Aluminium: 10 Years of For Emma, Forever AgoStandard
Bon Iver – For Emma, Forever Ago
Released July 8th, 2007
Before 2007, Justin Vernon was a folky college rocker with an obscure band (DeYarmond Edison) and a girlfriend. In 2006, after college ended, Vernon and the band moved to North Carolina; the band and the relationship both ended in short order, and Vernon was left with mono and a liver infection, as well as a frustration with songwriting, shitty jobs, and the creeping sense of mediocrity that was building in him at the age of 25. Rather than get a 9-5 and try to settle into obscurity, Vernon exiled himself to his father’s hunting cabin in remote Wisconsin and lived alone for a while, trying to find himself and a new way to write songs without crushing his spirit. He lived through three months of Wisconsin winter, hunting for food, chopping firewood, and at one point fending off a bear. Songwriting came along, developing out of ideas he’d had shortly before a wave of depression drowned everything; they were built out of simpler arrangements, and wordless melodies that were sung in a falsetto.
The eventual result was For Emma, Forever Ago, which Vernon self-released ten years ago today. Originally he’d emerged from the Great Midwestern Wilderness with nine songs and vague plans of using them as a demo to try to convince some label or another to give him money to record a slicker version of it. His stint as the touring guitarist with North Carolina band The Rosebuds convinced him that, much like Bruce Springsteen’s Nebraska, Vernon’s recordings already were an album. He released it as such, and he quickly began fielding offers from big indie labels. Everything that came after – the fame, the Grammy (“Who da fuck is Bonny Bear?”), the job as hook man for Kanye West – stems from this, a musical act of coming to terms with the past and the things you can’t get over. “Flume” was written just prior to his breaking up with his girlfriend and retreating to the wild – he claims that it’s the song that pushed him into going in the first place. The subsequent songs dwell in questions of love, of the direction of life, and the sense of being trapped; “Re: Stacks” makes reference to his being trapped in a cycle of online gambling.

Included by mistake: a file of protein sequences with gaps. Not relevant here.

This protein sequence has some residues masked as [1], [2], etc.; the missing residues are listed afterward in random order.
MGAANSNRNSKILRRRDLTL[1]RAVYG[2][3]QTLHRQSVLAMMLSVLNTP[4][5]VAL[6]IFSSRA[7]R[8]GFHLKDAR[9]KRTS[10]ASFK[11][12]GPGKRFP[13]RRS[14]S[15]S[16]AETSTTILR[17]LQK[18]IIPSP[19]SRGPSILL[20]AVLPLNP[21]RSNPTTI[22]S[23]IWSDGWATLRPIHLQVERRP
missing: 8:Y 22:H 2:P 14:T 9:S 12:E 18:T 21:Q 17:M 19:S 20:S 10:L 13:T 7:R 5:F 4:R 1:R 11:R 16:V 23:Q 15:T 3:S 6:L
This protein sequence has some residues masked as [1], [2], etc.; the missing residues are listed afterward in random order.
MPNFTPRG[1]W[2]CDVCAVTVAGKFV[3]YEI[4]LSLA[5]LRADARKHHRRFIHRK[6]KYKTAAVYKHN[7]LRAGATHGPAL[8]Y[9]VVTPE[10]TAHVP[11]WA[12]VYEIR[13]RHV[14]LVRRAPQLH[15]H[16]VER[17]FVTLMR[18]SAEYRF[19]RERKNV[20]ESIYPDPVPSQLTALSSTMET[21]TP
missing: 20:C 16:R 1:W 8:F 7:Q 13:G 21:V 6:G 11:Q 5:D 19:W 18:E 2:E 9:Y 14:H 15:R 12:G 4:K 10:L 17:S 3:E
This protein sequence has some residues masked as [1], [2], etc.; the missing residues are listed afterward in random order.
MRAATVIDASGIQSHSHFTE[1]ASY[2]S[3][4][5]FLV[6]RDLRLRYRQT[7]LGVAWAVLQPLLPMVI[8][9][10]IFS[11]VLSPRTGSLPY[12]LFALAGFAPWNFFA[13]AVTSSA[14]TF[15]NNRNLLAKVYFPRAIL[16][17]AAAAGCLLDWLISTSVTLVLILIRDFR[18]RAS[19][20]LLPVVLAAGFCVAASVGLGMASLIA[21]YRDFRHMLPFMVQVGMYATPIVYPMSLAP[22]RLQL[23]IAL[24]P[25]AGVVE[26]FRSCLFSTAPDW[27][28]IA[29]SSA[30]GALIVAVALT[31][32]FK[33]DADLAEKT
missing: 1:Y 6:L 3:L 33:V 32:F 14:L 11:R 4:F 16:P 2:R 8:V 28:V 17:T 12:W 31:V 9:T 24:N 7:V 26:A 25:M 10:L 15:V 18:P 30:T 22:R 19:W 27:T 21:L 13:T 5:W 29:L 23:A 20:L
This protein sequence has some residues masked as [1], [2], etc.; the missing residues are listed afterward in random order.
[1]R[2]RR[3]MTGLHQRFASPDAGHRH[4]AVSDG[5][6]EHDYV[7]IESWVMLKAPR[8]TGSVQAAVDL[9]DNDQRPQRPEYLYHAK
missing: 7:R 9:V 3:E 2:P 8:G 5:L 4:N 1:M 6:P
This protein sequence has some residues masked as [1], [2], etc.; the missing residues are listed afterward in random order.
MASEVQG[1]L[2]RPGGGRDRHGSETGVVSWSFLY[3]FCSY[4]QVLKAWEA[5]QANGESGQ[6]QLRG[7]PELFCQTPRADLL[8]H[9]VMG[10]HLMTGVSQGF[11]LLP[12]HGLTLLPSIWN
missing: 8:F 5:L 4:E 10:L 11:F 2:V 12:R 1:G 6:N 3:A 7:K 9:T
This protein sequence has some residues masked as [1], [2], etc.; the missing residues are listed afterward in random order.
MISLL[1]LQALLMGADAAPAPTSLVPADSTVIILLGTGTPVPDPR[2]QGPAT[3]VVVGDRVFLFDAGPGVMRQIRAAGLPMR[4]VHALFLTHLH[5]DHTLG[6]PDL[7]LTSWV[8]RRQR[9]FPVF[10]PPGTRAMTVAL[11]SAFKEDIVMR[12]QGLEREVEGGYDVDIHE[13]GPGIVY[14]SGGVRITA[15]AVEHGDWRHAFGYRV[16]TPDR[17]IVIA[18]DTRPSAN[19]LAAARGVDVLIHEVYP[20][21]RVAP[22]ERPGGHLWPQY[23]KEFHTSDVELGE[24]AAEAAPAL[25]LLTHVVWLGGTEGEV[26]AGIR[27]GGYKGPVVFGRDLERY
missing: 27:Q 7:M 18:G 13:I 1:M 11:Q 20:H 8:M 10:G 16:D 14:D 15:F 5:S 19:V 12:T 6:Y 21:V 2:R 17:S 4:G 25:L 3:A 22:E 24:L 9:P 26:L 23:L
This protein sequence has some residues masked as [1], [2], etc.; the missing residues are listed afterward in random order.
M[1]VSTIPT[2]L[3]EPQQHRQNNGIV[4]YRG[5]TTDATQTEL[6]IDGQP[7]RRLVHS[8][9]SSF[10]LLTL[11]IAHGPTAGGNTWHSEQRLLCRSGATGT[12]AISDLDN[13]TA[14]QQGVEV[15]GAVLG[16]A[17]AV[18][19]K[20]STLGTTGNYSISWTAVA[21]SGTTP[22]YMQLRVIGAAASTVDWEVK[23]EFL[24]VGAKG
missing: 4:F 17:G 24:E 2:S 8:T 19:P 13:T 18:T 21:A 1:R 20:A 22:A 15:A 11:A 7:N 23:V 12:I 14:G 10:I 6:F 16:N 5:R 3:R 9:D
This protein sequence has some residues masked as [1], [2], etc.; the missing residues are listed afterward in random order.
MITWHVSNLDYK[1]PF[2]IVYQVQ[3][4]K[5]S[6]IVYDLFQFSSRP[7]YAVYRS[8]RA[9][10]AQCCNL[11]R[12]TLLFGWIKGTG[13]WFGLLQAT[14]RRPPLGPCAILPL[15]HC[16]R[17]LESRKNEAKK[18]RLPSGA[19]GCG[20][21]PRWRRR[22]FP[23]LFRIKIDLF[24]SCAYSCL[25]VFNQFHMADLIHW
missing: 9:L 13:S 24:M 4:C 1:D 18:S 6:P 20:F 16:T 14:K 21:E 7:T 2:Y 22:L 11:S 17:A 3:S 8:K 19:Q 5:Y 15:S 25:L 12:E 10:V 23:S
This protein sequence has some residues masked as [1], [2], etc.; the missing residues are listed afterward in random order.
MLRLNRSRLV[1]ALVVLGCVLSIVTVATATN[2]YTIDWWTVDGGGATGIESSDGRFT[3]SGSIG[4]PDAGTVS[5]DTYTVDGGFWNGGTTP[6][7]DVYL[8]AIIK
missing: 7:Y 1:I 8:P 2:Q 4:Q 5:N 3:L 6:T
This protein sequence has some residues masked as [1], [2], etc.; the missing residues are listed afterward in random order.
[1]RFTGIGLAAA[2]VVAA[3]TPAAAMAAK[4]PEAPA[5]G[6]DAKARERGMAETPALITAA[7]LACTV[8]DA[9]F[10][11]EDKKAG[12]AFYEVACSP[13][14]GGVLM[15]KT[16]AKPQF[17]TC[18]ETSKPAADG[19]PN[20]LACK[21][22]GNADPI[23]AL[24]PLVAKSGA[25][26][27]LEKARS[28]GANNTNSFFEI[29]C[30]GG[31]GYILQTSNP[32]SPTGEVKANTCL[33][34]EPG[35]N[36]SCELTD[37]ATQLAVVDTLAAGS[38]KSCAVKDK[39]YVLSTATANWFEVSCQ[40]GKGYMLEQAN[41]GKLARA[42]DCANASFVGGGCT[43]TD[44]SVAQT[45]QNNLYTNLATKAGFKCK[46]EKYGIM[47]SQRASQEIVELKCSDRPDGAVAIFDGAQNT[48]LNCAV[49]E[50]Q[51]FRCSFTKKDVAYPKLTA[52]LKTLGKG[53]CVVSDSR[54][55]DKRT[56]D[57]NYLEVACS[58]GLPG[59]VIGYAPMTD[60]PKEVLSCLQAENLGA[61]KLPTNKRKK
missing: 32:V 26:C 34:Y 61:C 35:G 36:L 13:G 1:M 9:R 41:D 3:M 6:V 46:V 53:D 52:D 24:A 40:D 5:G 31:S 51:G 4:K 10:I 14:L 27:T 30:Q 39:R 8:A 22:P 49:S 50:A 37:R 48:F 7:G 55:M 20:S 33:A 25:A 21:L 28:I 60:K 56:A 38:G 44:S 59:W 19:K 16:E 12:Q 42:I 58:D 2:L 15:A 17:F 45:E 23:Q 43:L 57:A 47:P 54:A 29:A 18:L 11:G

I think that this album turning a decade old is the surest sign that I am, in fact, slowly growing old. When an album like Warehouse: Songs And Stories turns 30, it doesn’t hit me as hard because I was 5 when that album came out, and I came to it much later. For Emma, Forever Ago came out when I was 25, the same age as it’s creator, and it’s sense of creeping mediocrity spoke loudly to me. It still does, ten years on, and I hope that I can eventually come to terms with it in as glorious a fashion as Justin Vernon did.